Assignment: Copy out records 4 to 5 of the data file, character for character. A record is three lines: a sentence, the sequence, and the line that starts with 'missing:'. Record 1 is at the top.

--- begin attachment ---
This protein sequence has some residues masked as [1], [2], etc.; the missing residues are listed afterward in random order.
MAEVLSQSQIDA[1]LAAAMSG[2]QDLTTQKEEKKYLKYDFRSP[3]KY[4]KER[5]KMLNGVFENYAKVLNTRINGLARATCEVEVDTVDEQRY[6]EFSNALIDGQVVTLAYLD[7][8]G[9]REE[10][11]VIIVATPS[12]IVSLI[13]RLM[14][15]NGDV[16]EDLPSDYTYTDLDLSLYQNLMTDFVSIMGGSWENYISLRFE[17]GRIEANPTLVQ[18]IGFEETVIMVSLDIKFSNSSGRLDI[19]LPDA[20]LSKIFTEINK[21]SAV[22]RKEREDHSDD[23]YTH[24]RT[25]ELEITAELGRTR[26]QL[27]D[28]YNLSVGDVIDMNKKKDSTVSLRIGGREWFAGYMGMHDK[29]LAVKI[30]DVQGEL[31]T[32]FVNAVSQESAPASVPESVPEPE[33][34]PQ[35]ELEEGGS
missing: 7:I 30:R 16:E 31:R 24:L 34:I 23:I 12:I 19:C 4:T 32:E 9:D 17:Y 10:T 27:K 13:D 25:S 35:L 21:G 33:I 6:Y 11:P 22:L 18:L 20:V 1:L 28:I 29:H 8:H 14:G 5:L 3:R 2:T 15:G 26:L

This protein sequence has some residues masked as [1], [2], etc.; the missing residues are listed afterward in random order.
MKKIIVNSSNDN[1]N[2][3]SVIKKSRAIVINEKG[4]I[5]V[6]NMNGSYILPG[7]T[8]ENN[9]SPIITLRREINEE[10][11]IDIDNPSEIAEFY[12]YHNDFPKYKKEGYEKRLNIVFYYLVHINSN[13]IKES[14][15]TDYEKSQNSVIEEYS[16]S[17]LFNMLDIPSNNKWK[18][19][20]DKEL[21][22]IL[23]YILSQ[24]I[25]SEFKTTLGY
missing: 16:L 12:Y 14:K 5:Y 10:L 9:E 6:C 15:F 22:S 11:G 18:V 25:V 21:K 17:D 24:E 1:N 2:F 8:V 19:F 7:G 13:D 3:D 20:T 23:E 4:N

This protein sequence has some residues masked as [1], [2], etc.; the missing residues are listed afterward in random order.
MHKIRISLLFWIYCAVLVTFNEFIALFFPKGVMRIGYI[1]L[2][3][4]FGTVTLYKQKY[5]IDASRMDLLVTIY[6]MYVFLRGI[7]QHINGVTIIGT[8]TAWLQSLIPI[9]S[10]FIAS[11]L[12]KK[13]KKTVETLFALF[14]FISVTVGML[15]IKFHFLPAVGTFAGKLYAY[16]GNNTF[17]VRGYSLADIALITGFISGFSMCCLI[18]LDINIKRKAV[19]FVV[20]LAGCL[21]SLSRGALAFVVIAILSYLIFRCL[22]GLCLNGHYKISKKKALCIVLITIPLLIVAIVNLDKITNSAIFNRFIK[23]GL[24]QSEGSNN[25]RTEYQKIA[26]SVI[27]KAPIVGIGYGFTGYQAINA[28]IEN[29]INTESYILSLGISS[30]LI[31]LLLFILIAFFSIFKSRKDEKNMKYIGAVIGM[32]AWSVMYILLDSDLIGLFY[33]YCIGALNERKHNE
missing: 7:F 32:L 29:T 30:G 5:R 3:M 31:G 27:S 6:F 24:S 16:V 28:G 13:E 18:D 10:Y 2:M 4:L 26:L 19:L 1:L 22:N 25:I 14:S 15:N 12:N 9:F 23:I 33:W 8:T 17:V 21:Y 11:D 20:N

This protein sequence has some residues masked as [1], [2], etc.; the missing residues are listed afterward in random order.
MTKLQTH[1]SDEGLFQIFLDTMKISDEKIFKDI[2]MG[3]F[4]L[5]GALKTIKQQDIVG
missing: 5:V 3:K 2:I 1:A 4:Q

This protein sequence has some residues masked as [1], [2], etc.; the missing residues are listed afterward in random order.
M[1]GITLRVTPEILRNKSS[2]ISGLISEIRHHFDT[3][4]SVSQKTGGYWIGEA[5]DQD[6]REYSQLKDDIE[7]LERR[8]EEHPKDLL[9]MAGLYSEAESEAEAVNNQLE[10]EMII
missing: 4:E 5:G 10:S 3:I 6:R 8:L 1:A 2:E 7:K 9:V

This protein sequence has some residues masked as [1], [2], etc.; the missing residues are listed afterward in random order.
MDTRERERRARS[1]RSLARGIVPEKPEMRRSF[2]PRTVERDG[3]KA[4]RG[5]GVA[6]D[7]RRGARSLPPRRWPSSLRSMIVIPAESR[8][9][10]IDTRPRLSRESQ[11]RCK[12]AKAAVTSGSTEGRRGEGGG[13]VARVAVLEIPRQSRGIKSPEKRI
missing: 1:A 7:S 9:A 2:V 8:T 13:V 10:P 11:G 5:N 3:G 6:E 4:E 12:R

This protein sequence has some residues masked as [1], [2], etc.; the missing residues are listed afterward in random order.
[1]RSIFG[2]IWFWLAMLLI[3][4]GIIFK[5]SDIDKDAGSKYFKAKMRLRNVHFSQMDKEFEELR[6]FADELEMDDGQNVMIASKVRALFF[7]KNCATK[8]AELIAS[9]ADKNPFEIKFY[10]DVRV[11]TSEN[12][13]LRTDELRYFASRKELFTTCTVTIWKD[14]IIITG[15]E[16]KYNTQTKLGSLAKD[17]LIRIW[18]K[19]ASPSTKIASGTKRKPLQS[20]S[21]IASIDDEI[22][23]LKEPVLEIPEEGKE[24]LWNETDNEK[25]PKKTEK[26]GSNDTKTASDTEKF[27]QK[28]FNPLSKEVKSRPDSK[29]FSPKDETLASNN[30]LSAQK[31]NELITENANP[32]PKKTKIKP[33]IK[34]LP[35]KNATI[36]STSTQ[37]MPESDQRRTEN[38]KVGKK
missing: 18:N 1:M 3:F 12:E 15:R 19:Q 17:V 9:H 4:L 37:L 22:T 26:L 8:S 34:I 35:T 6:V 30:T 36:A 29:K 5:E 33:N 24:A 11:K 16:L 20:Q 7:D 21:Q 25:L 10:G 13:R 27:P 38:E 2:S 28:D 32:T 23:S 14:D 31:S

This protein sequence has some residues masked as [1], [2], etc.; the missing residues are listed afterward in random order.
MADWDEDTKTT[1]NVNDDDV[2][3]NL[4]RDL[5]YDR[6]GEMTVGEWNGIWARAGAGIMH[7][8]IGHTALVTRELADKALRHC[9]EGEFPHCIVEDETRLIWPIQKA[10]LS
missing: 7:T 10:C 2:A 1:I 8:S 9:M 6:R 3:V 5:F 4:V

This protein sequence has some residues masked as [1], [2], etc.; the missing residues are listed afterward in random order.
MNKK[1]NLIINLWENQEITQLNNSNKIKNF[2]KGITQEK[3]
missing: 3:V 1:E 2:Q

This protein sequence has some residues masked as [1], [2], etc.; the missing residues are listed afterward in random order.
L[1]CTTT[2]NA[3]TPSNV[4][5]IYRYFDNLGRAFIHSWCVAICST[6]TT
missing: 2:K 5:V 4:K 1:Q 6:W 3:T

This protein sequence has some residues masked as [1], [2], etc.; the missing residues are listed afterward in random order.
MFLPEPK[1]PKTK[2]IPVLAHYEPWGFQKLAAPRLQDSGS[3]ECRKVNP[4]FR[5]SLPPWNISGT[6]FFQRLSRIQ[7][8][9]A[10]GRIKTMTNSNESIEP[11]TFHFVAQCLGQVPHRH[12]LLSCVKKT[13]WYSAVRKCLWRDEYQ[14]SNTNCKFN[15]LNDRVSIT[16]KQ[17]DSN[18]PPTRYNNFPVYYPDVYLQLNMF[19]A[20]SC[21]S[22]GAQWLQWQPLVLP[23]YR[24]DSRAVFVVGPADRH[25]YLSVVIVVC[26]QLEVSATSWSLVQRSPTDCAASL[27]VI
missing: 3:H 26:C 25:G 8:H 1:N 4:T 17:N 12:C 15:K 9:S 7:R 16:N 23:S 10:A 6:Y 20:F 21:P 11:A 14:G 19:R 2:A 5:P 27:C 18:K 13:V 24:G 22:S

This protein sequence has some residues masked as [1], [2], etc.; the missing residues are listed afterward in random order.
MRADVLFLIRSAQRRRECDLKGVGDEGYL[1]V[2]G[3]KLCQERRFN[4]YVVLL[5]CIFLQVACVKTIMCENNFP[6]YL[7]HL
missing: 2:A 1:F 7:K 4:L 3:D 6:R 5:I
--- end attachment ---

This protein sequence has some residues masked as [1], [2], etc.; the missing residues are listed afterward in random order.
MTKLQTH[1]SDEGLFQIFLDTMKISDEKIFKDI[2]MG[3]F[4]L[5]GALKTIKQQDIVG
missing: 5:V 3:K 2:I 1:A 4:Q

This protein sequence has some residues masked as [1], [2], etc.; the missing residues are listed afterward in random order.
M[1]GITLRVTPEILRNKSS[2]ISGLISEIRHHFDT[3][4]SVSQKTGGYWIGEA[5]DQD[6]REYSQLKDDIE[7]LERR[8]EEHPKDLL[9]MAGLYSEAESEAEAVNNQLE[10]EMII
missing: 4:E 5:G 10:S 3:I 6:R 8:L 1:A 2:E 7:K 9:V